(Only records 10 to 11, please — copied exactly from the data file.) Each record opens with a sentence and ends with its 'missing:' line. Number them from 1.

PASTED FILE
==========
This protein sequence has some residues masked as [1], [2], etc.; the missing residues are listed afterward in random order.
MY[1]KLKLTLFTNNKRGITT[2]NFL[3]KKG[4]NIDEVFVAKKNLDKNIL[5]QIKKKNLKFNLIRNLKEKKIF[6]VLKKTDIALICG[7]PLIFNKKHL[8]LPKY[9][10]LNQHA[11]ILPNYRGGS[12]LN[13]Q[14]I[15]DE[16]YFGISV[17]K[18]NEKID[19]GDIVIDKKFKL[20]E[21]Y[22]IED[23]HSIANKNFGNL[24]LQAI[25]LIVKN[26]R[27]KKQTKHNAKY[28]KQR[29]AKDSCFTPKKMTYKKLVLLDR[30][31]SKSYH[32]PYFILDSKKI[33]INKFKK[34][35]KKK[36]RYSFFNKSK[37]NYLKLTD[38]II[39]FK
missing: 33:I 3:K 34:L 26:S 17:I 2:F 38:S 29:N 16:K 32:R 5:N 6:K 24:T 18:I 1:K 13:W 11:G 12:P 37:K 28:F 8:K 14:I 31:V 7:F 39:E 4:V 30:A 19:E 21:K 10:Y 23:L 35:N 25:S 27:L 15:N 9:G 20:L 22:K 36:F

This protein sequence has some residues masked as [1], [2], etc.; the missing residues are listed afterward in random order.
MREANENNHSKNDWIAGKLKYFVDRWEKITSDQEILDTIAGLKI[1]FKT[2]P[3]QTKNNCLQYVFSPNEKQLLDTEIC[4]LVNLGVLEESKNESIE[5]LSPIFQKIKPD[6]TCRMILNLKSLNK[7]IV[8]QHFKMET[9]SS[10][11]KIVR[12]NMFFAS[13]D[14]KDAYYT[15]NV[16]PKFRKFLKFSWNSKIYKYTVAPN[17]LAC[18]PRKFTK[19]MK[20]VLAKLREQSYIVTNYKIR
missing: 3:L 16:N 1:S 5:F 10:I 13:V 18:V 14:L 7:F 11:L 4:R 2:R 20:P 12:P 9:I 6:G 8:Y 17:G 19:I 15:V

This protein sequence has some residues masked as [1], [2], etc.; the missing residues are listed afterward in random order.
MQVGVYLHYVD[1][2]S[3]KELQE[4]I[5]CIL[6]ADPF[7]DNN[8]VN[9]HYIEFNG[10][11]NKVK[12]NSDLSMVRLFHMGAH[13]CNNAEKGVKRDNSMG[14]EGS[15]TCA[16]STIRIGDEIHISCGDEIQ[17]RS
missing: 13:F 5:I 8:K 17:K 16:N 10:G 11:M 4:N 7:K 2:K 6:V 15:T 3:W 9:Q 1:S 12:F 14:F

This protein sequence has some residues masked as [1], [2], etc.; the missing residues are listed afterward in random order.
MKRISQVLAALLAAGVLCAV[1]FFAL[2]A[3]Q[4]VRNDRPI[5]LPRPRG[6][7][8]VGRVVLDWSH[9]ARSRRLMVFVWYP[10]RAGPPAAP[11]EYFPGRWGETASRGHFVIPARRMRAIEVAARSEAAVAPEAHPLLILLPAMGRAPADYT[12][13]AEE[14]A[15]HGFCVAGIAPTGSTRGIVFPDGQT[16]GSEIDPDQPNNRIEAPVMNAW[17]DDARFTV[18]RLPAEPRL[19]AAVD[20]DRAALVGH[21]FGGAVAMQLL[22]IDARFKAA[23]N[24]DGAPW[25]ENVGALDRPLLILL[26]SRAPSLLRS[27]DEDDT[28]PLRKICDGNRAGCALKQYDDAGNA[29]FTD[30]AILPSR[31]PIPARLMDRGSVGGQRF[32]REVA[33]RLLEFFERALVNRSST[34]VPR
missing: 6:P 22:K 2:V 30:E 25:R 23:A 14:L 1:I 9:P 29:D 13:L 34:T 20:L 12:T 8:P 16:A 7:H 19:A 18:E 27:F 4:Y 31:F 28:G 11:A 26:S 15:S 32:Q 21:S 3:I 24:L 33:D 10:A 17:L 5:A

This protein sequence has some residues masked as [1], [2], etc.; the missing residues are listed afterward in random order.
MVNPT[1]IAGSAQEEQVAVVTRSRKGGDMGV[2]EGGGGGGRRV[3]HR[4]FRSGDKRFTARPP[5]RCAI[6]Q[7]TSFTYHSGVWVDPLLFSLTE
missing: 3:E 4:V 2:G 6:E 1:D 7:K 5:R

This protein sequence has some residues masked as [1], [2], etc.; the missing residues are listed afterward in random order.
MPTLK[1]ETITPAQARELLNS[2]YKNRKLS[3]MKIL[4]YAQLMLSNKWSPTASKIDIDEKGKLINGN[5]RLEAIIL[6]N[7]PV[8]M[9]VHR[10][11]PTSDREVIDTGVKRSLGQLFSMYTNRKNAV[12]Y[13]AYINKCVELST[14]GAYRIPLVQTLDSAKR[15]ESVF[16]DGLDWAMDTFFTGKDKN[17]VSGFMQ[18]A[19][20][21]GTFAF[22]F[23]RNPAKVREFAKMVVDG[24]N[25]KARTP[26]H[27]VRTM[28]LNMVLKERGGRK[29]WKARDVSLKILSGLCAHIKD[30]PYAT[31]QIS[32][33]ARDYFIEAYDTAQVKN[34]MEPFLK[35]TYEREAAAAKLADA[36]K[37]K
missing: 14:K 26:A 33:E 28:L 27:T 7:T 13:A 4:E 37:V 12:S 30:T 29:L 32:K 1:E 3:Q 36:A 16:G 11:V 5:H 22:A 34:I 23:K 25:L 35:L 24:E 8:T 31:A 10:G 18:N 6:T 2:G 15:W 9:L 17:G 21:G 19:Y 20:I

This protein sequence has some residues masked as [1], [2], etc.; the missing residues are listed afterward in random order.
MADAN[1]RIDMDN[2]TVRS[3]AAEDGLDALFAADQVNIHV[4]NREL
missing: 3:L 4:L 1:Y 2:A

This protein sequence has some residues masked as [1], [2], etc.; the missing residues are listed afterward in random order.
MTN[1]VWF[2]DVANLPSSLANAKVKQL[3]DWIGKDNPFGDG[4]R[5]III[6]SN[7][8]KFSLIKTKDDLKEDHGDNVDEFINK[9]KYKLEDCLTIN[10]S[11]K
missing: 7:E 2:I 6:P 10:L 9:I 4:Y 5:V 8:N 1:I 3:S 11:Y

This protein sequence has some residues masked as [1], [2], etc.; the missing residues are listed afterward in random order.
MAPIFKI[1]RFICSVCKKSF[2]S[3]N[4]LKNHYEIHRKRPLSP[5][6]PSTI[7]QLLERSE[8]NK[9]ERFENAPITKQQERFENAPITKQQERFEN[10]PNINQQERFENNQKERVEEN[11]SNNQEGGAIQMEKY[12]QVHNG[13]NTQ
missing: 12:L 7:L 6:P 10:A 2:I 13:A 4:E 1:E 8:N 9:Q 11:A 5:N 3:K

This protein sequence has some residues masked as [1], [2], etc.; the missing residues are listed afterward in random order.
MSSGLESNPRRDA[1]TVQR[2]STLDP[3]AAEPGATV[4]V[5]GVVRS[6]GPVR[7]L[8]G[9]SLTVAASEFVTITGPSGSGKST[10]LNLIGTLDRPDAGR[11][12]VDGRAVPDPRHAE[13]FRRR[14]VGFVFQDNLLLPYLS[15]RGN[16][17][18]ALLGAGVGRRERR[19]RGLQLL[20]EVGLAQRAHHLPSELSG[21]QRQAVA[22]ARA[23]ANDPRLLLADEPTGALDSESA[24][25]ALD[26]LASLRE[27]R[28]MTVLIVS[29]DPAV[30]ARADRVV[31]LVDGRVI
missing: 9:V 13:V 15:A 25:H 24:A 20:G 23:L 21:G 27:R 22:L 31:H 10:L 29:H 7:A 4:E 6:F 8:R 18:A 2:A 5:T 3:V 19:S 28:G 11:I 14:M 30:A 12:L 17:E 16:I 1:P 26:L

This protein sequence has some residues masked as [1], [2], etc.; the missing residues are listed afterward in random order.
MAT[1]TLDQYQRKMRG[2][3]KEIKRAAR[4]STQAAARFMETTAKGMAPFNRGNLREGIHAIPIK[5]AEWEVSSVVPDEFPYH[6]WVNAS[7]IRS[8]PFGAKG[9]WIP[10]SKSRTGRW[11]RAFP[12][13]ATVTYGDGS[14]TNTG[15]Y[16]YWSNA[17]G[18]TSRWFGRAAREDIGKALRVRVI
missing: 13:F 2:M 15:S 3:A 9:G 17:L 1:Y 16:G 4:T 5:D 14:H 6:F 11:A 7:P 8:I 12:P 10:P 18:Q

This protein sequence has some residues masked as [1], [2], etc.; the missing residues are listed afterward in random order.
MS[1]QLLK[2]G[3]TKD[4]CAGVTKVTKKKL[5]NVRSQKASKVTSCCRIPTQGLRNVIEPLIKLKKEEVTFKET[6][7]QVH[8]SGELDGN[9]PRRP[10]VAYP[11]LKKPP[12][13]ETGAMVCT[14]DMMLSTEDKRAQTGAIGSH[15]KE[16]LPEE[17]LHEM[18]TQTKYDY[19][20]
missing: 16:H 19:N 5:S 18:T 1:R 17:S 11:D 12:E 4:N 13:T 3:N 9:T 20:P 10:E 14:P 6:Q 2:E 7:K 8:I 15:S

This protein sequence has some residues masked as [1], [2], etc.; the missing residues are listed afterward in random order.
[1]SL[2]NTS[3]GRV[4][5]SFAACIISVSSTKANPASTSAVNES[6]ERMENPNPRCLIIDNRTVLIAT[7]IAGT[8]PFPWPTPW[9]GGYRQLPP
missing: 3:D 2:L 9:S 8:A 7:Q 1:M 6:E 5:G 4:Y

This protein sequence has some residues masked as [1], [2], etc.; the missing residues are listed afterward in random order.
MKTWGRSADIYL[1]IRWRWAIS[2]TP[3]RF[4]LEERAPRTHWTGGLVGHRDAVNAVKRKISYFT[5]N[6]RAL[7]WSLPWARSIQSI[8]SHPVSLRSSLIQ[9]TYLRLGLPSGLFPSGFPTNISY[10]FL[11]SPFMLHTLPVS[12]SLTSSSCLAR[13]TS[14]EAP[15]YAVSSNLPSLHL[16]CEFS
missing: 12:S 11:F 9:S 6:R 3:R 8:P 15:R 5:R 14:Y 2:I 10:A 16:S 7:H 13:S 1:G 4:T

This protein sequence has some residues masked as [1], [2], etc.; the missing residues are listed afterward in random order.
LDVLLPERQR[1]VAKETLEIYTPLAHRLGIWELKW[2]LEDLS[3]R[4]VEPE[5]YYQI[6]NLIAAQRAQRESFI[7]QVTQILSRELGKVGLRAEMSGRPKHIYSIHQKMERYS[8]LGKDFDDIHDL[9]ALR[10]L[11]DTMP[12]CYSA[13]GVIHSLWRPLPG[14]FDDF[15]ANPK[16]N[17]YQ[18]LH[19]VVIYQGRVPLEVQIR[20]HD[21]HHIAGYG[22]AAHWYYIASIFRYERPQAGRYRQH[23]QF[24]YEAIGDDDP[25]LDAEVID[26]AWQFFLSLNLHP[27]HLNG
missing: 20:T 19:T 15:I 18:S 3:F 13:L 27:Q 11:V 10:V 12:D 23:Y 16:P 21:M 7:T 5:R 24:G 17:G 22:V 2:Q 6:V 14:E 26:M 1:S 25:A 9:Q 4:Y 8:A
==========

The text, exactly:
This protein sequence has some residues masked as [1], [2], etc.; the missing residues are listed afterward in random order.
MSSGLESNPRRDA[1]TVQR[2]STLDP[3]AAEPGATV[4]V[5]GVVRS[6]GPVR[7]L[8]G[9]SLTVAASEFVTITGPSGSGKST[10]LNLIGTLDRPDAGR[11][12]VDGRAVPDPRHAE[13]FRRR[14]VGFVFQDNLLLPYLS[15]RGN[16][17][18]ALLGAGVGRRERR[19]RGLQLL[20]EVGLAQRAHHLPSELSG[21]QRQAVA[22]ARA[23]ANDPRLLLADEPTGALDSESA[24][25]ALD[26]LASLRE[27]R[28]MTVLIVS[29]DPAV[30]ARADRVV[31]LVDGRVI
missing: 9:V 13:V 15:A 25:H 24:A 20:G 23:L 21:G 27:R 22:L 31:H 10:L 29:H 7:A 4:E 6:F 8:R 18:A 2:A 5:T 3:V 19:S 28:G 11:I 14:M 30:A 12:L 17:E 16:I 1:P 26:L

This protein sequence has some residues masked as [1], [2], etc.; the missing residues are listed afterward in random order.
MAT[1]TLDQYQRKMRG[2][3]KEIKRAAR[4]STQAAARFMETTAKGMAPFNRGNLREGIHAIPIK[5]AEWEVSSVVPDEFPYH[6]WVNAS[7]IRS[8]PFGAKG[9]WIP[10]SKSRTGRW[11]RAFP[12][13]ATVTYGDGS[14]TNTG[15]Y[16]YWSNA[17]G[18]TSRWFGRAAREDIGKALRVRVI
missing: 13:F 2:M 15:S 3:A 9:G 17:L 1:Y 16:G 4:T 5:D 14:H 6:F 11:A 7:P 8:I 12:P 10:P 18:Q